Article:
And so, the Lord fulfills His Mission of love – He comes to the earth, gives people His wondrous teaching and the example of His life, the likes of which there never has been, or ever will be!  His life and teaching shine like the sun for people to see!  He performed miracles and showed His benevolence, never turning away any repentant sinner.  For when a man repents, he frees himself from the power of the devil, and comes under God’s loving protection.  In order to accomplish this redemption for all people, He fulfills His Mission, undergoing crucifixion, taking upon Himself the sins of all mankind.  Freed from sin, mankind now is free to go from the devil back to God, his Creator.  And Satan cannot say anything to Him at the Final Judgment that He is not just, for He called upon man’s free will and did not force him to follow Him.

Remember the Lord’s words in the Gospel, “Whosoever desires to come after Me, let him deny himself, and take up his cross, and follow Me” (Mk. 8:34), that is, if you wish to follow Him, if you wish to get out from the dominion of the devil and go over to the Lord’s good dominion, take up your cross and go after Him.  That is why a Christian must always bear a cross in some way or other.  Besides, in our present time, dear brethren, a person need not seek out a cross for himself, for life has gotten to the point that any Christian who wants to be faithful to His Savior and who truly wants to live in a Christian manner, according to the teaching of the Church and be obedient to it as his wise instructor and guide, then he already has a cross to bear, and quite a cross, at that!  The world has lost its senses and has gone so far away from any Christian foundation that a Christian is indeed a cross-bearer at every step of the way.  We all need to keep this in mind.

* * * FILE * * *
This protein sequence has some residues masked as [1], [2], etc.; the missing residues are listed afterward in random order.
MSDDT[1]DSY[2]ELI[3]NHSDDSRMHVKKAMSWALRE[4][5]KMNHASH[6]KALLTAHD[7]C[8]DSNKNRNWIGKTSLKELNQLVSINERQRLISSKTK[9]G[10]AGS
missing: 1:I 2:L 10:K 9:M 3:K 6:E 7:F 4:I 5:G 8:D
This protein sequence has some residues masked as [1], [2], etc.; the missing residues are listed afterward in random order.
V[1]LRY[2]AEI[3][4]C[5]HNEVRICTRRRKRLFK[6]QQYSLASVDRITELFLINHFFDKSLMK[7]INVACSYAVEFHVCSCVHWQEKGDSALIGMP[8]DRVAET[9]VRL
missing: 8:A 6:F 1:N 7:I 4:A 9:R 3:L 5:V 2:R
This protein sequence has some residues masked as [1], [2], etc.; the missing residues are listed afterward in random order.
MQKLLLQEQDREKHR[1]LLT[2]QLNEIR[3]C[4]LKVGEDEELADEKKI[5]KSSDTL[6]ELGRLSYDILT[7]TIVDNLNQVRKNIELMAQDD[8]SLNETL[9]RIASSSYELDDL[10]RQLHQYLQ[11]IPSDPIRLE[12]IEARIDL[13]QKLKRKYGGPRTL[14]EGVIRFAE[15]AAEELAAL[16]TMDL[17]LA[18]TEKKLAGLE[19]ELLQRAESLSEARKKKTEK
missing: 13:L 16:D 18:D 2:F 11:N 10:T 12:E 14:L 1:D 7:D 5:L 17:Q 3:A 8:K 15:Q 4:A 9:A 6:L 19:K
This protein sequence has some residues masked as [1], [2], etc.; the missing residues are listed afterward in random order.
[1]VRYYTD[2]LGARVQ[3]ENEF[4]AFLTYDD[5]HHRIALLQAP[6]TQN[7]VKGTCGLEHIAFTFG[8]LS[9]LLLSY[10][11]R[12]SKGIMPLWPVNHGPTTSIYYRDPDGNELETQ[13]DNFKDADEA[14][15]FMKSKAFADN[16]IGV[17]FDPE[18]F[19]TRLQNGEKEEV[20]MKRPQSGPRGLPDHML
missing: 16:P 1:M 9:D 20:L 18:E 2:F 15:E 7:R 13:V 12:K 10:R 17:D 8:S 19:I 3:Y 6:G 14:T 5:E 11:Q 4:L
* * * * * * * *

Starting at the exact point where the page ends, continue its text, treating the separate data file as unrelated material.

Remember the sad event in the life the Apostle Peter when he swore three times with an oath, “I DO NOT KNOW THE MAN” (Mt. 26:70-74), that is, our Lord and Savior.  It was only a few hours before at the Last Supper that he vowed to follow Him to the death.  We do not bring this up to condemn the great apostle, for we know what he became later – the pre-eminent apostle, that is, the apostle of the apostles!  Yet, this was allowed by God as a difficult lesson in humility.  He had said very confidently at the Last Supper, “Even if all are made to stumble because of You, I will never be made to stumble” (Mt. 26:33).  None of the other disciples denied the Savior, only Peter.

We should always remember this example of human failing so that it teaches us to never rely on ourselves.  If we indeed wish to be faithful to our Lord and bear our cross, we must always remember that we cannot do this without His help.  Without the Divine help of our Savior Who said, “Without Me you can do nothing” (Jn. 15:5), we are doomed to merely well-intentioned efforts and nothing can be accomplished!  Therefore, in the face of everything in this faithless world, every time your conscience prompts you to take up your cross like our Savior did, above all ask Him for strength, for He Himself grants the courage and power to be faithful to Him, as He said in the Book of Revelations, “Be faithful until death!” (Rev. 2:10). Amen.

St. Metropolitan Philaret of New York, Sermons, Vol. II, pp. 53-55 

translator unknown